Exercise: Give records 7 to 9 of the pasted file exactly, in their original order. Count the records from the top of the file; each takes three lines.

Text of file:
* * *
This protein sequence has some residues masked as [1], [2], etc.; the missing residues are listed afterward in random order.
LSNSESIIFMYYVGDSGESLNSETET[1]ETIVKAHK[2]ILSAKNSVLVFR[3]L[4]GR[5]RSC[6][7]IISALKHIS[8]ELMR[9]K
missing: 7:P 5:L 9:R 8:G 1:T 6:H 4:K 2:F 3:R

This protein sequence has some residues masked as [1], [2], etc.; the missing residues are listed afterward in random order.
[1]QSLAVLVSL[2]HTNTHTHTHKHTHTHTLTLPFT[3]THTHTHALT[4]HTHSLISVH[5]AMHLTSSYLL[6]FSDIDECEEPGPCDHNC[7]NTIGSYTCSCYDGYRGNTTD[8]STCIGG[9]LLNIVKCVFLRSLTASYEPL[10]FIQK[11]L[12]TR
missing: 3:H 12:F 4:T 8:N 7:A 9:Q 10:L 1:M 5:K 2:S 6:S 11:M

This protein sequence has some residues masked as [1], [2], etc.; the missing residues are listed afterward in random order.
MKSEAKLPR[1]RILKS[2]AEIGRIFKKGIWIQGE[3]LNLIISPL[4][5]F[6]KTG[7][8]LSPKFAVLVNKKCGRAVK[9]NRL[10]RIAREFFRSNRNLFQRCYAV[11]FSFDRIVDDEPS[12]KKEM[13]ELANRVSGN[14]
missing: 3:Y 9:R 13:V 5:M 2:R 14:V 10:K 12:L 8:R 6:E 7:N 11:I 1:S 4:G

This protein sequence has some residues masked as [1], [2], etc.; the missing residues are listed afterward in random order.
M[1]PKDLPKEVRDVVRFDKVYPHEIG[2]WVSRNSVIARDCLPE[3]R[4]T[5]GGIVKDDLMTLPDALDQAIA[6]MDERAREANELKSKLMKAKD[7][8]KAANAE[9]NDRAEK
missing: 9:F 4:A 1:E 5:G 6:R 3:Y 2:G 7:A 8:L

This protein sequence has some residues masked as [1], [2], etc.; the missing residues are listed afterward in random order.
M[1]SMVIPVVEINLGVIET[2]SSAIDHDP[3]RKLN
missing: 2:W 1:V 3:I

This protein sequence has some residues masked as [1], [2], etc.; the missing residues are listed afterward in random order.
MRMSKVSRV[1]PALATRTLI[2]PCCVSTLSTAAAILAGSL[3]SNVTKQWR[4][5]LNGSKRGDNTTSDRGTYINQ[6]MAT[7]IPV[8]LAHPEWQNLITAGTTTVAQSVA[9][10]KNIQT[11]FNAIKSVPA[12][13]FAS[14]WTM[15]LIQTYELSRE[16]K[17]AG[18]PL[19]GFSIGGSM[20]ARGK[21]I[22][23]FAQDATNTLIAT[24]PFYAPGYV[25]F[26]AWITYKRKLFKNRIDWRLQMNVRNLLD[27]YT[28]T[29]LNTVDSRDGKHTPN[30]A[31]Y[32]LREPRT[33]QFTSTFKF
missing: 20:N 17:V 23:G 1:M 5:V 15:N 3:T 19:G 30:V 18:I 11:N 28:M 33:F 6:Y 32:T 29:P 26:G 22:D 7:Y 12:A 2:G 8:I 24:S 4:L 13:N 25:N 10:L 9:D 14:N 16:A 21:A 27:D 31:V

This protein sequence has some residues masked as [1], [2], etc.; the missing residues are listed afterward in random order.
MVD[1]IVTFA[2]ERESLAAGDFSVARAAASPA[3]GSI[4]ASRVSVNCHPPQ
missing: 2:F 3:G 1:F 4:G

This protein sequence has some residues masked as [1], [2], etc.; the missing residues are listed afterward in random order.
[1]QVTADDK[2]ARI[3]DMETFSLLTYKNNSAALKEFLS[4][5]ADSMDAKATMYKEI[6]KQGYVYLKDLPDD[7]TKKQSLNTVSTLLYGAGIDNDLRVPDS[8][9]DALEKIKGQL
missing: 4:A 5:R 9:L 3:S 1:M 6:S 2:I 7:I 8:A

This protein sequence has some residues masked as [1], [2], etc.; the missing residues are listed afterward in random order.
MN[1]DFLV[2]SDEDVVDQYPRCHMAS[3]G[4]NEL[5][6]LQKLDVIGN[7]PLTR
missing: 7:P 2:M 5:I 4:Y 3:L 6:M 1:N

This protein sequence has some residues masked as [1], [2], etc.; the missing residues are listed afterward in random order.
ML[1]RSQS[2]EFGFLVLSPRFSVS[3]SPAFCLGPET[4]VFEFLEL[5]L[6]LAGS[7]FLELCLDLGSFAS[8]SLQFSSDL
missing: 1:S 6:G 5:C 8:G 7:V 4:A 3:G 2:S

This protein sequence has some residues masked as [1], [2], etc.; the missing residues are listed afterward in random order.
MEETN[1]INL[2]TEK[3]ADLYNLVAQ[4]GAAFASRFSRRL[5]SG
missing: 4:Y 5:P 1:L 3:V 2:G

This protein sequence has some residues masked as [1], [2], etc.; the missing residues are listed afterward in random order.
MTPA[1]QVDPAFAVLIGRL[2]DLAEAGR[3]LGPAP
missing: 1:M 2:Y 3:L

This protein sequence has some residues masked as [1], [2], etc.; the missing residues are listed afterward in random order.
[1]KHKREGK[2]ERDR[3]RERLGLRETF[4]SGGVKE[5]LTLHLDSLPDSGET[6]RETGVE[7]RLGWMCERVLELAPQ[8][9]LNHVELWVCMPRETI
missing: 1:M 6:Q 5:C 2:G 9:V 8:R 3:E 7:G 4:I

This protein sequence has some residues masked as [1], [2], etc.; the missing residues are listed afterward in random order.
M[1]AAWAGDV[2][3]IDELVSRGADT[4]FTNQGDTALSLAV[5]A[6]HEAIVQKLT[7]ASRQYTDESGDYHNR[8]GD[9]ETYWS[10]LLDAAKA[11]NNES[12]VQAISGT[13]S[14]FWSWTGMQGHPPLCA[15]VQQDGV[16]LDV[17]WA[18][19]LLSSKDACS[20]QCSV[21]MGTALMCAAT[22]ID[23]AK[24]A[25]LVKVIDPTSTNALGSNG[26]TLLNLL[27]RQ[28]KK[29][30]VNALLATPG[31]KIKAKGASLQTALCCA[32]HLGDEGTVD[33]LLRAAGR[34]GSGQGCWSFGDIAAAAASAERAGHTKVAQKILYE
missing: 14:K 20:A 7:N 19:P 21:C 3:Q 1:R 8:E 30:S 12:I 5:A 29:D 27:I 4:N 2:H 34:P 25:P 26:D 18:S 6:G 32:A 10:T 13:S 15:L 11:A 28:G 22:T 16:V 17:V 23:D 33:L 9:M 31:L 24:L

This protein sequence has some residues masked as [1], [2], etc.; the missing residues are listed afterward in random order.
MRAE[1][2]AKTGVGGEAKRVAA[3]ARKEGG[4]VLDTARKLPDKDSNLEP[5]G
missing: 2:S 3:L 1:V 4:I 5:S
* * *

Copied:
This protein sequence has some residues masked as [1], [2], etc.; the missing residues are listed afterward in random order.
MVD[1]IVTFA[2]ERESLAAGDFSVARAAASPA[3]GSI[4]ASRVSVNCHPPQ
missing: 2:F 3:G 1:F 4:G

This protein sequence has some residues masked as [1], [2], etc.; the missing residues are listed afterward in random order.
[1]QVTADDK[2]ARI[3]DMETFSLLTYKNNSAALKEFLS[4][5]ADSMDAKATMYKEI[6]KQGYVYLKDLPDD[7]TKKQSLNTVSTLLYGAGIDNDLRVPDS[8][9]DALEKIKGQL
missing: 4:A 5:R 9:L 3:S 1:M 6:S 2:I 7:I 8:A

This protein sequence has some residues masked as [1], [2], etc.; the missing residues are listed afterward in random order.
MN[1]DFLV[2]SDEDVVDQYPRCHMAS[3]G[4]NEL[5][6]LQKLDVIGN[7]PLTR
missing: 7:P 2:M 5:I 4:Y 3:L 6:M 1:N